By Monday, everyone had been bitten by the Fame Monster. The TV was full of images of Lady Gaga at a rally supporting the repeal of DADT in Maine, as if her presence in the Pine Tree State could seriously pressure its two moderate Republican Senators, Olympia Snowe and Susan Collins, to allow the bill to move forward.
Unfortunately, cable news outlets aren’t the only ones guilty of going Gaga for distractions. Yesterday on The Takeaway, a segment we did on the repeal began with John Hockenberry, somewhat tongue-in-cheek, asking our Washington correspondent, Todd Zwillich, about the “Gaga factor. How decisive could it possibly be?” In an interview with Senator John McCain, the primary opponent of the DADT repeal, Todd had asked the senator about drawing the ire of Lady Gaga. The senator, sardonic as ever, chortled, “I think Snooki’s still with me,” referencing his own celebrity Twitter pal.
Don’t get me wrong. I’m no Lady Gaga fan, but I’m not laying the blame at her Alexander McQueen lobster-platform-shoed feet. Yes, Gaga injecting herself into this issue is the epitome of celebrity narcissism. When she speaks out about DADT, she’s only either preaching to the choir—her massive, gay fan base to whom she is deeply and sincerely devoted—or providing fodder for the queer community’s enemies on the political right. That she is apparently ignorant of this reality, and failed to realize that her vociferous support of the DADT repeal would eclipse all real news is frustrating. Yet that’s nothing in comparison to the infuriating and embarrassing glee with which the news media lazily anointed her the face of DADT repeal advocacy.
There are a number of reasons for this failure of journalism. It’s easy to chalk it up to mere indolence on the part of journalists, bloggers, news producers, and TV and radio anchors. The Gaga stories also smack of a lack of seriousness by the news media on a very serious topic, and more importantly, its subtext—that LGBT Americans are still second class citizens subjected to unfair treatment by the government at all levels. Mostly, however, the real story behind the DADT repeal effort was yet another casualty of the internet age, where the quest for eyeballs often trumps the desire to craft engaging and substantive news stories. For better or for worse, “Lady Gaga Speaks Out Against Don’t Ask, Don’t Tell” draws a lot more search engine traffic than, say, “A Gay Soldier Speaks Out Against Don’t Ask, Don’t Tell.”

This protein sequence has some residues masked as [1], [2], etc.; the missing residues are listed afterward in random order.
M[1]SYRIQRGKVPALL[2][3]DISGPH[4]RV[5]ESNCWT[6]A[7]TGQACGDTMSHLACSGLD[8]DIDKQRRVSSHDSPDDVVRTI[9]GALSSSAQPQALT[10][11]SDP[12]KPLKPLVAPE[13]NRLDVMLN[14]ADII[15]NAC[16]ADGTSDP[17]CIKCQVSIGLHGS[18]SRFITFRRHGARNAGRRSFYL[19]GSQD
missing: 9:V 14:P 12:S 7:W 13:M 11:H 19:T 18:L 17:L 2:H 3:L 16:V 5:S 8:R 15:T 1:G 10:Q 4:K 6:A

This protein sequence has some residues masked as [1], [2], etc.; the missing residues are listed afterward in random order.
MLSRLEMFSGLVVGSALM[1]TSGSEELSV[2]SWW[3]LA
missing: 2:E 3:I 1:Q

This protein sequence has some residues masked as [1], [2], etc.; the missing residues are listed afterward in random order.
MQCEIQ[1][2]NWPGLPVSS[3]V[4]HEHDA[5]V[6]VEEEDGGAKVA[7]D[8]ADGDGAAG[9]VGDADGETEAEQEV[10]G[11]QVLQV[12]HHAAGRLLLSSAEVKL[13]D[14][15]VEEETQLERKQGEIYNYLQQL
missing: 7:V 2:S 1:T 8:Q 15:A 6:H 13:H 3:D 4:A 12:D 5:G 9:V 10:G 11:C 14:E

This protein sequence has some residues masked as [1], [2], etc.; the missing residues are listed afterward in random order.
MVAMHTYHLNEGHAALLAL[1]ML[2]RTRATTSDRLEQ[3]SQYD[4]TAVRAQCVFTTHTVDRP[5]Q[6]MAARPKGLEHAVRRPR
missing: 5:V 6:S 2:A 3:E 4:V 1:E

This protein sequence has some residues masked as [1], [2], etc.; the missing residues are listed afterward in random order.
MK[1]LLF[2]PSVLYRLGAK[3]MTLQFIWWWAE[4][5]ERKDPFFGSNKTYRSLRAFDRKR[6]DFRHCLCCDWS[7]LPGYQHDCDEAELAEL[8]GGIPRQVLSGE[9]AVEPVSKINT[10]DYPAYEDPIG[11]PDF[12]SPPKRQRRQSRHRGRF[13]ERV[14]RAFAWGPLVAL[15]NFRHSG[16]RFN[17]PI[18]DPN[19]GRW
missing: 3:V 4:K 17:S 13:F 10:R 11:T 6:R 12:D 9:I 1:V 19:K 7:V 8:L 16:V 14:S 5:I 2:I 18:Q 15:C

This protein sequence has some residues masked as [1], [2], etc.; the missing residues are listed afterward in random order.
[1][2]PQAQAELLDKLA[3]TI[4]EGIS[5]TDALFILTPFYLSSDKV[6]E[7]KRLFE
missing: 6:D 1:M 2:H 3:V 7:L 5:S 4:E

With the Democrats caving to the Republican threat of a filibuster, the Gaga-DADT news cycle is probably coming to a close for the time being, but one major question about what we’ve witnessed in the media will linger. Who gets to claim to be the “voice” of a social movement? We in the media have the power to endow a single person or group with the power to speak authoritatively on an issue. In this case, the most famous person who threw her hat into the ring was chosen, even though this was an issue that, in essence, has absolutely nothing to do with her.
But who actually speaks for the gay and lesbian service members whose lives, careers and well being are at stake here? A fellow Takeaway producer told me that on one day last week she received four emails from various groups all claiming to be “the voice” of the DADT repeal movement. An organization called Servicemembers Legal Defense Network shrewdly enlisted Gaga’s help in their publicity campaign, sponsoring her video and her rally in Maine. Does that make them the de facto leader in this movement? What about the Log Cabin Republicans, which filed the lawsuit that got DADT declared unconstitutional? How about today's guests on The Takeaway, former U.S. Army Lieutenant Dan Choi, and Knights Out founder Sue Fulton?
There will likely never be a single definitive answer to that question. The LGBT rights movement is large and diffuse and operates on many fronts. No individual or organization can possibly claim to be the definitive voice of the movement, though many will try. As the various battles for LGBT equality like Don't Ask, Don't Tell and marriage continually move from the legislative front to the courts, new voices will surely emerge claiming to be the voice. Hopefully in the future, the media will be a bit more discerning when deciding who gets to have a soapbox.